23 March 2018
‘Last in first out' has for some time been discredited as a means of making selections for redundancy. Most employers would agree that on its own, it is a crude measure and is unlikely to leave them with the workforce they need to carry a business through a difficult trading period or a period of change.
But as the Court of Appeal has now confirmed, length of service may have a part to play in a redundancy selection matrix. After the Employment Equality (Age) Regulations (the ‘Age Regulations') came into effect in 2006, concerns arose that the inclusion of a length of service criterion in making redundancy selections could be indirectly discriminatory on grounds of age as younger workers are more likely to be selected. The Court of Appeal has recently tested the application of the Age Regulations in this context in the case of Rolls-Royce Plc v Unite the Union.
Rolls-Royce and its recognized union, Unite entered into collective agreements relating to the redeployment and redundancy of employees at two factories. These agreements were made before the Age Regulations came into force. They recorded Unite's recognition that, in order to “enable peaceable restructuring, and a fair selection of affected employees without disruption to the business”, an assessment matrix may be used in the redundancy process. Length of service was one of five criteria in these agreements.
Rolls-Royce was concerned about the lawfulness of this criterion and, unusually, sought a declaration that its redundancy policy was indirectly discriminatory on the grounds of age as it favored workers with longer service. Unite challenged this, arguing both that that the policy provided an employee benefit and that it was objectively justifiable, as it promoted loyalty and enabled the business to retain the expertise of the older workers.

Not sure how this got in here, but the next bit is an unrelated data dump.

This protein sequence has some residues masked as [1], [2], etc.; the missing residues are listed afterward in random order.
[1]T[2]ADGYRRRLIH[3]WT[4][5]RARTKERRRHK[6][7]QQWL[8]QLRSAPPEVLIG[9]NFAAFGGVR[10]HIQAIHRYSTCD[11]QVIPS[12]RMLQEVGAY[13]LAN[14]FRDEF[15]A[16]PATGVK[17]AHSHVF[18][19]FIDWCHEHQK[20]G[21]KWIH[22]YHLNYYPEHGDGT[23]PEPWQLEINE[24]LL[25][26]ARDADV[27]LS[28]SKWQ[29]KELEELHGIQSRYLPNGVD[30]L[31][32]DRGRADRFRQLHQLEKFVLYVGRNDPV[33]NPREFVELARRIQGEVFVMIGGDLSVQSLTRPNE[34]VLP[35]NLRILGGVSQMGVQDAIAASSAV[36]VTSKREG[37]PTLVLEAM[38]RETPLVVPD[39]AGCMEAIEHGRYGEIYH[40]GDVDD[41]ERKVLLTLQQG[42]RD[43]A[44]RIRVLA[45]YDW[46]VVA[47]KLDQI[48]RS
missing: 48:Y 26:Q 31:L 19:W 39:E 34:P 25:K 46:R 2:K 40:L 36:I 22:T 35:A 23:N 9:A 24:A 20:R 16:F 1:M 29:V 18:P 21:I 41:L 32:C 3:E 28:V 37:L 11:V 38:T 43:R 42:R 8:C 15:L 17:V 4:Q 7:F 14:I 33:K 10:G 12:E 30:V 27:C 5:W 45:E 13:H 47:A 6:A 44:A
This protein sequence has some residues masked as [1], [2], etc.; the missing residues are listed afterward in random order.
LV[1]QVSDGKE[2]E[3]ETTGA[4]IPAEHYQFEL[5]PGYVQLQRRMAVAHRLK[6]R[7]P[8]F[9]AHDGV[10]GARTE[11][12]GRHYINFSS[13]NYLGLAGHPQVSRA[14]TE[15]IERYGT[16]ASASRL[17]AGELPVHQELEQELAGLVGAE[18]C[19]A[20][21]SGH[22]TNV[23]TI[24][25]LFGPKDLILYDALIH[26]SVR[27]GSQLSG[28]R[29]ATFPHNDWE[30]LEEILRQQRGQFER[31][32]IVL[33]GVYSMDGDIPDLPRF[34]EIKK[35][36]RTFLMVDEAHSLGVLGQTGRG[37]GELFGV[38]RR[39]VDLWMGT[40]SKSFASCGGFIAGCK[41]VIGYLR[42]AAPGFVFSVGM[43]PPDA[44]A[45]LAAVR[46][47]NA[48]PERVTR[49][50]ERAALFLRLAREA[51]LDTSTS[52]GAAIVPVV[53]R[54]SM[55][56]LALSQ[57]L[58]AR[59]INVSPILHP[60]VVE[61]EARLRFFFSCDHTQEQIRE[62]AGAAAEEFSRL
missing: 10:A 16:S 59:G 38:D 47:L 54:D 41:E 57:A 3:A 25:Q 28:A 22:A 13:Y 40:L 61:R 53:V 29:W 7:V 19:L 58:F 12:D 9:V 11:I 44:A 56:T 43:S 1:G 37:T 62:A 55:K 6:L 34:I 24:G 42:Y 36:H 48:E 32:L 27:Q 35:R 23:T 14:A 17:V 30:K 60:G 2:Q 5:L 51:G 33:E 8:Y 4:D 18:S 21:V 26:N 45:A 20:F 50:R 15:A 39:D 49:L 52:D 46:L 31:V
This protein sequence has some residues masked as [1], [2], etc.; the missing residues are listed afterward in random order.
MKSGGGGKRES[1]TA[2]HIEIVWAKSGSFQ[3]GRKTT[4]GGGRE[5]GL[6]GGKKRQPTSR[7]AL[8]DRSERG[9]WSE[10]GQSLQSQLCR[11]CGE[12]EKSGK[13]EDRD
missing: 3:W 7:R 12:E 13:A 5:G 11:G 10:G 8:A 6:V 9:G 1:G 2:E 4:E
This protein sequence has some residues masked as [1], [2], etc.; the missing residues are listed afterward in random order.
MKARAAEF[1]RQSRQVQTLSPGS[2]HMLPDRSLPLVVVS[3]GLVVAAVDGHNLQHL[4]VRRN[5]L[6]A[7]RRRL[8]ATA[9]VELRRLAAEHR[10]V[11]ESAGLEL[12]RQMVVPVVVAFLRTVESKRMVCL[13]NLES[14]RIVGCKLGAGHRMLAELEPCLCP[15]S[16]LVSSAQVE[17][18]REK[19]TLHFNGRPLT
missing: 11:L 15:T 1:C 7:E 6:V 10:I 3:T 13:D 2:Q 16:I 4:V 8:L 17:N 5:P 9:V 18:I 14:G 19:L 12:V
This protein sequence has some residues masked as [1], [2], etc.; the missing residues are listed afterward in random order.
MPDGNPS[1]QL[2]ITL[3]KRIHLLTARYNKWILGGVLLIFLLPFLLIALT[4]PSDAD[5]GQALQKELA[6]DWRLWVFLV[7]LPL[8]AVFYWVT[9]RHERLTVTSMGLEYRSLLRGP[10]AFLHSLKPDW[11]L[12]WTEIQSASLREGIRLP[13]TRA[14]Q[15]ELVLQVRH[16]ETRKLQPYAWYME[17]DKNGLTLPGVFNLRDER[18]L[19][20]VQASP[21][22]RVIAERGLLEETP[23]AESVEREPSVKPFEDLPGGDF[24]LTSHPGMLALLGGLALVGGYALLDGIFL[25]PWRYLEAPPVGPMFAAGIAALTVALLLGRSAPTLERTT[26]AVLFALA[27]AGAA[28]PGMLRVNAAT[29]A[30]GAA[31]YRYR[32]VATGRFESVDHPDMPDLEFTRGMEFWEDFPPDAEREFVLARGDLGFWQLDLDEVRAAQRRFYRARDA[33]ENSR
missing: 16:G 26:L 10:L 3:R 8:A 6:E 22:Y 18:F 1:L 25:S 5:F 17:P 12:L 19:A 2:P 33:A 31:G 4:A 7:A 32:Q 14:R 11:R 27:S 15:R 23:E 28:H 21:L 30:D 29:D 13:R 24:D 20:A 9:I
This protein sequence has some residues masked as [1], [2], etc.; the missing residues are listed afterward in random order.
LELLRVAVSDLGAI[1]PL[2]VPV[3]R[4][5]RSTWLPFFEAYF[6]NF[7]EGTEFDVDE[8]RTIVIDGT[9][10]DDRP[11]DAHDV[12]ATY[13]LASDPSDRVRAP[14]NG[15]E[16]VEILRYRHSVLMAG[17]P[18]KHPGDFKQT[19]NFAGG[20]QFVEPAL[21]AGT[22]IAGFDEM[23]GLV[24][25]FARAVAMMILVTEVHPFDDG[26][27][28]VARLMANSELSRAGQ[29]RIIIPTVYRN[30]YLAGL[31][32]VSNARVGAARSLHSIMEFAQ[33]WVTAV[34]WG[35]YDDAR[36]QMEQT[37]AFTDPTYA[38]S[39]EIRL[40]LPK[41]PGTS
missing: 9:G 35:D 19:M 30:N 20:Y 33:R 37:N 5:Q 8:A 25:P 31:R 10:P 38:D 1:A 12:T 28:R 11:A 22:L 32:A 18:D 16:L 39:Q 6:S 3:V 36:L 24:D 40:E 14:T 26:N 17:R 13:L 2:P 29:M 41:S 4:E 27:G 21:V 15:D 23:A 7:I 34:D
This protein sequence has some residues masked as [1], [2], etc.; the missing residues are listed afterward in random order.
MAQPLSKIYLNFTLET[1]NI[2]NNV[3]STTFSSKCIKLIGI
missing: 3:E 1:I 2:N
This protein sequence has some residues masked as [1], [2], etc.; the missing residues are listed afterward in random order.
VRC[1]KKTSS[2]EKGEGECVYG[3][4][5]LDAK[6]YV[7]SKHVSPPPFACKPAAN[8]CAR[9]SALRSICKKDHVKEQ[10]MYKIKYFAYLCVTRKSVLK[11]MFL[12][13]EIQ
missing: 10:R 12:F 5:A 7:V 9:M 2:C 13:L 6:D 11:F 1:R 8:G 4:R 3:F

The High Court dismissed the claim, a decision upheld on appeal. Although the Court of Appeal considered a length of service criterion to be indirectly discriminatory when used in making redundancy selections, when viewed objectively it achieved the legitimate aim of rewarding loyalty, and achieving a stable workforce by applying a fair process in redundancy selections. As this criterion was not the sole determinative factor in making redundancy selections, but part of a wider selection matrix, the Court considered its use to be proportionate.
The Court also considered the argument that the length of service criterion amounted to a benefit. The Age Regulations provide that benefits offered on the basis of length of service will not be discriminatory if it reasonably appears to the employer that the benefit scheme fulfills a business need. The Court held that a length of service criterion did amount to such a benefit in that it fulfills the business need of maintaining a loyal and stable workforce.
Employers may now use length of service as a criterion in redundancy selection with a degree of confidence. However they should take note of the comments in the case to the effect that length of service should not be the only factor or the main factor in making a decision as to whom to select. Many however will also welcome this confirmation that they can reward loyalty through use of a length of service criterion, provided they do so in a proportionate way.